Drought? I'll drink to that
It's raining. The snowpack in the Sierra Nevada is at 80% of normal, not including today's storms. And Arnold Schwarzenegger has declared a statewide drought emergency.
Those things aren't necessarily contradictory. But the playing of water politics that muddies the real drought message.
Say "drought emergency" and you could get federal money. Say "drought" and Republicans think it's time to lift endangered species protections and build more dams. Say "drought" and you don't have to understand the nuances and history of California water.
Drought has changed California more than earthquakes; drought in the 19th century killed off the cattle culture. Drought, and the defiance of it, dictate where the water goes and where it doesn't. It draws political lines between farmers and city people, between developers and environmentalists.
Southern California officials have been bragging about how L.A. is making do with about the same water it had 20 years and millions of people ago. Absolutely true, but a good bit of those savings have been passive, through low-flush toilets and low-flow shower heads. We still use a lot more water outside our houses than we do inside, for grassy lawns and mossy gardens that are as unsuited to this climate as giraffes in the Yukon.
When the words "drought emergency" gets uttered, the words "cuts" and "rationing" have followed closely behind. My colleague Bettina Boxall wrote about the political stratagems behind drought.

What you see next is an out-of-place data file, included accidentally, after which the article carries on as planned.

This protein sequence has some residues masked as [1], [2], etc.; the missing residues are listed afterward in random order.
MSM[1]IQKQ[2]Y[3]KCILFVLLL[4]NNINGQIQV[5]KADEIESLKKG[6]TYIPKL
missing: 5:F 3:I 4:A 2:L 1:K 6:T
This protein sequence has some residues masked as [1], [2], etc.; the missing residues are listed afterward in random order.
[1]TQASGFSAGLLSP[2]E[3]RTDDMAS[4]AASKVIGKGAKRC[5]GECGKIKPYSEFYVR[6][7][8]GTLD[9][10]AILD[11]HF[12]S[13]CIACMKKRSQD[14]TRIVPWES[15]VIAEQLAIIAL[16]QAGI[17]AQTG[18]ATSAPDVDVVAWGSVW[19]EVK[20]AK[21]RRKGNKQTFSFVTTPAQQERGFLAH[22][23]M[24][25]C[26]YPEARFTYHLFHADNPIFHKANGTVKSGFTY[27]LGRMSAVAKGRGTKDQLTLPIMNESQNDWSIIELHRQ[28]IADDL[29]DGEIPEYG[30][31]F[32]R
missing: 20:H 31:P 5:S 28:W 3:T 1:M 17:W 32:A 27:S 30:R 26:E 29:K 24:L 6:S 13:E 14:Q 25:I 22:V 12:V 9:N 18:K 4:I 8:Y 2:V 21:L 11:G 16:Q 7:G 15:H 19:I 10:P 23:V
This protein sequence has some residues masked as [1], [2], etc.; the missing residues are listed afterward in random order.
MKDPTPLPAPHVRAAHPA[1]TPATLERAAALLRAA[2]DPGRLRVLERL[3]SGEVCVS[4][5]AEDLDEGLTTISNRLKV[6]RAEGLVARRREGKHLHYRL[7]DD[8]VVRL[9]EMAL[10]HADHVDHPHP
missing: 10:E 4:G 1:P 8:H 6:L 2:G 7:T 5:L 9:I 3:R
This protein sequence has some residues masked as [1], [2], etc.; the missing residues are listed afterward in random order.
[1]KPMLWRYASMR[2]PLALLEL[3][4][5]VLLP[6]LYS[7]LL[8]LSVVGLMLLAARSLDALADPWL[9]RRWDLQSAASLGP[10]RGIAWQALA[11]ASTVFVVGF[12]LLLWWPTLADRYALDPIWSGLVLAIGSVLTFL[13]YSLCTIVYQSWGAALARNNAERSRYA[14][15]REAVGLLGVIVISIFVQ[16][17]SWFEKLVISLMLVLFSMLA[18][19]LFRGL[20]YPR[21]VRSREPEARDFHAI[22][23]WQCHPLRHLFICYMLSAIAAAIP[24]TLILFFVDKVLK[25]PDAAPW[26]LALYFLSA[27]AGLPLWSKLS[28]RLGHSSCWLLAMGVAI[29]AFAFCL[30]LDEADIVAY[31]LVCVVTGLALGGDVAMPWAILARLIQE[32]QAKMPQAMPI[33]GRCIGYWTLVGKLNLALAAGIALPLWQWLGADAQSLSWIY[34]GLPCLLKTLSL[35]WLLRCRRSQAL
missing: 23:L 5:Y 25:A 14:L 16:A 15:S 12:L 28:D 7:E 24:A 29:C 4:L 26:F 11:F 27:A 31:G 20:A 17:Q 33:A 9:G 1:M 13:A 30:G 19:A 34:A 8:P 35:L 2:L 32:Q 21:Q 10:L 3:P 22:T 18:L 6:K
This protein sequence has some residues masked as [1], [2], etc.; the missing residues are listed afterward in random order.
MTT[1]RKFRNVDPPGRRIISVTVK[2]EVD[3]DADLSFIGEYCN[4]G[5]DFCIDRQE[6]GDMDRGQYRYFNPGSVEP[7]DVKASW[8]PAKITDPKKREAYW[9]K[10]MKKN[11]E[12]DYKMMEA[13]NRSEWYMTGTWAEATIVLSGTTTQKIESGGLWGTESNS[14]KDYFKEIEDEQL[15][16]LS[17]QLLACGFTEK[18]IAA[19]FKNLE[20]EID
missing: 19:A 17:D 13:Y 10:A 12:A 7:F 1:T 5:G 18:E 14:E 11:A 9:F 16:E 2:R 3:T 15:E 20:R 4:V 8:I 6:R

We've gamed California water for years. Los Angeles civic leaders -- including the first publisher of this newspaper -- finagled and frightened Angelenos into believing the city would dry up and blow away without an aqueduct, and voters approved bond measures to build it, and suck the water out of the Owens Valley.
Since then, we've turned many of our rivers into flood control channels; we wastefully flush away enough water to keep thousands of families clean and laundered, and rather than figuring out how to capture the water we have, some politicians would rather play drought politics.
So of course we're hearing about mandatory cutbacks. I am a big believer in water-saving; millions of Californians are. But while mandatory cutbacks of 10 or 20 percent sound politically bold and brave, they do nothing to acknowledge the people who are already careful with water -- nor do they really punish the profligate, who won't feel a pinch at all by cutting back 10 or 20 percent.
Before such mandatory cuts can be credible and feasible, all public officials have to take into account that there are a lot of ways to save at every point in the water system -- and not just at the bathroom sink. By the way, if you're not already turning off the water while you stand there brushing your teeth -- start now. Even thought it's raining.